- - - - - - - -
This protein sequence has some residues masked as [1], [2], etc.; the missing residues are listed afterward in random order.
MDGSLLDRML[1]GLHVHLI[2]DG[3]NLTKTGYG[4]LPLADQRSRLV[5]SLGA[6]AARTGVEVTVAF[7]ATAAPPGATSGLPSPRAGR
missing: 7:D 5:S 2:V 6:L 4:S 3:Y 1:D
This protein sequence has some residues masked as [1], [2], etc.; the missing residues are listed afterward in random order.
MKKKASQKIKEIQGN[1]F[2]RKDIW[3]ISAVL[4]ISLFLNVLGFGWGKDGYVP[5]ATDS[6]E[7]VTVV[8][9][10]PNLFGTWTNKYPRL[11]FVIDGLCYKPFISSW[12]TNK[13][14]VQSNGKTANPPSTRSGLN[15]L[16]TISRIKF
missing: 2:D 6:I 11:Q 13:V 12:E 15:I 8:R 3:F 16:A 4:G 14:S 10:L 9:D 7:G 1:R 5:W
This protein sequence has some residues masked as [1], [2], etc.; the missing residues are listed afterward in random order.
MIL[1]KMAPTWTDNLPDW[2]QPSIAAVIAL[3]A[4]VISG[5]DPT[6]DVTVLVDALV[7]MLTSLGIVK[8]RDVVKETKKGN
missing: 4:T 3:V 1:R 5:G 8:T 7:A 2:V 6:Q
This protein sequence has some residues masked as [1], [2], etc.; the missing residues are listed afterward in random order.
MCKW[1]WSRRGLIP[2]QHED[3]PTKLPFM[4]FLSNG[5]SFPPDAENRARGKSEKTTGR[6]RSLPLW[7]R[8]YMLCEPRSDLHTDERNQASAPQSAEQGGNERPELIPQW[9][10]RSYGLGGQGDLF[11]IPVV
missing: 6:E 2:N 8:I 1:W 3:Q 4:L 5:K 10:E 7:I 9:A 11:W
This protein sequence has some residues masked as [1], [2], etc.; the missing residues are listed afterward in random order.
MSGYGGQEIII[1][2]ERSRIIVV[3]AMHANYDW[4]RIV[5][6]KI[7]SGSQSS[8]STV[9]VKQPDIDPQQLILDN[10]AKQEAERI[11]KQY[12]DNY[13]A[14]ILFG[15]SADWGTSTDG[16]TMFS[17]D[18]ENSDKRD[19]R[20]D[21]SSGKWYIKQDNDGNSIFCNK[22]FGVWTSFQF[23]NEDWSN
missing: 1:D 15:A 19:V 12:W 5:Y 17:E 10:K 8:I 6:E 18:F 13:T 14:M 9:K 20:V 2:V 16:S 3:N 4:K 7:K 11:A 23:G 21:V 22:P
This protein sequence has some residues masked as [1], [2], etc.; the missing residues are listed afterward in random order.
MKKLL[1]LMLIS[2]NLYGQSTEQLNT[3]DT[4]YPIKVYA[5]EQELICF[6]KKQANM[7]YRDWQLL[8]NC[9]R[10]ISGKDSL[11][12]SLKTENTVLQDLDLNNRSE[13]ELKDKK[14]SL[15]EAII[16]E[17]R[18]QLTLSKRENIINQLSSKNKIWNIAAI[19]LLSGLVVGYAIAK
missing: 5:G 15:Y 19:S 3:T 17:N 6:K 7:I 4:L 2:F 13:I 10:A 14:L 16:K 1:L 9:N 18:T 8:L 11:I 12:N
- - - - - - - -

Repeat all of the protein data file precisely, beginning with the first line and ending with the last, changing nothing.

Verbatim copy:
This protein sequence has some residues masked as [1], [2], etc.; the missing residues are listed afterward in random order.
MDGSLLDRML[1]GLHVHLI[2]DG[3]NLTKTGYG[4]LPLADQRSRLV[5]SLGA[6]AARTGVEVTVAF[7]ATAAPPGATSGLPSPRAGR
missing: 7:D 5:S 2:V 6:L 4:S 3:Y 1:D
This protein sequence has some residues masked as [1], [2], etc.; the missing residues are listed afterward in random order.
MKKKASQKIKEIQGN[1]F[2]RKDIW[3]ISAVL[4]ISLFLNVLGFGWGKDGYVP[5]ATDS[6]E[7]VTVV[8][9][10]PNLFGTWTNKYPRL[11]FVIDGLCYKPFISSW[12]TNK[13][14]VQSNGKTANPPSTRSGLN[15]L[16]TISRIKF
missing: 2:D 6:I 11:Q 13:V 12:E 15:I 8:R 3:F 16:A 4:G 14:S 10:L 9:D 7:G 1:R 5:W
This protein sequence has some residues masked as [1], [2], etc.; the missing residues are listed afterward in random order.
MIL[1]KMAPTWTDNLPDW[2]QPSIAAVIAL[3]A[4]VISG[5]DPT[6]DVTVLVDALV[7]MLTSLGIVK[8]RDVVKETKKGN
missing: 4:T 3:V 1:R 5:G 8:T 7:A 2:V 6:Q
This protein sequence has some residues masked as [1], [2], etc.; the missing residues are listed afterward in random order.
MCKW[1]WSRRGLIP[2]QHED[3]PTKLPFM[4]FLSNG[5]SFPPDAENRARGKSEKTTGR[6]RSLPLW[7]R[8]YMLCEPRSDLHTDERNQASAPQSAEQGGNERPELIPQW[9][10]RSYGLGGQGDLF[11]IPVV
missing: 6:E 2:N 8:I 1:W 3:Q 4:L 5:K 10:E 7:I 9:A 11:W
This protein sequence has some residues masked as [1], [2], etc.; the missing residues are listed afterward in random order.
MSGYGGQEIII[1][2]ERSRIIVV[3]AMHANYDW[4]RIV[5][6]KI[7]SGSQSS[8]STV[9]VKQPDIDPQQLILDN[10]AKQEAERI[11]KQY[12]DNY[13]A[14]ILFG[15]SADWGTSTDG[16]TMFS[17]D[18]ENSDKRD[19]R[20]D[21]SSGKWYIKQDNDGNSIFCNK[22]FGVWTSFQF[23]NEDWSN
missing: 1:D 15:A 19:V 12:W 5:Y 17:E 10:K 8:I 6:E 18:F 13:T 14:M 9:K 20:V 2:V 16:S 3:N 4:K 7:K 11:A 23:G 21:V 22:P
This protein sequence has some residues masked as [1], [2], etc.; the missing residues are listed afterward in random order.
MKKLL[1]LMLIS[2]NLYGQSTEQLNT[3]DT[4]YPIKVYA[5]EQELICF[6]KKQANM[7]YRDWQLL[8]NC[9]R[10]ISGKDSL[11][12]SLKTENTVLQDLDLNNRSE[13]ELKDKK[14]SL[15]EAII[16]E[17]R[18]QLTLSKRENIINQLSSKNKIWNIAAI[19]LLSGLVVGYAIAK
missing: 5:G 15:Y 19:S 3:T 17:N 6:K 7:I 4:L 2:F 13:I 10:A 14:L 16:K 1:L 9:N 18:T 8:L 11:I 12:N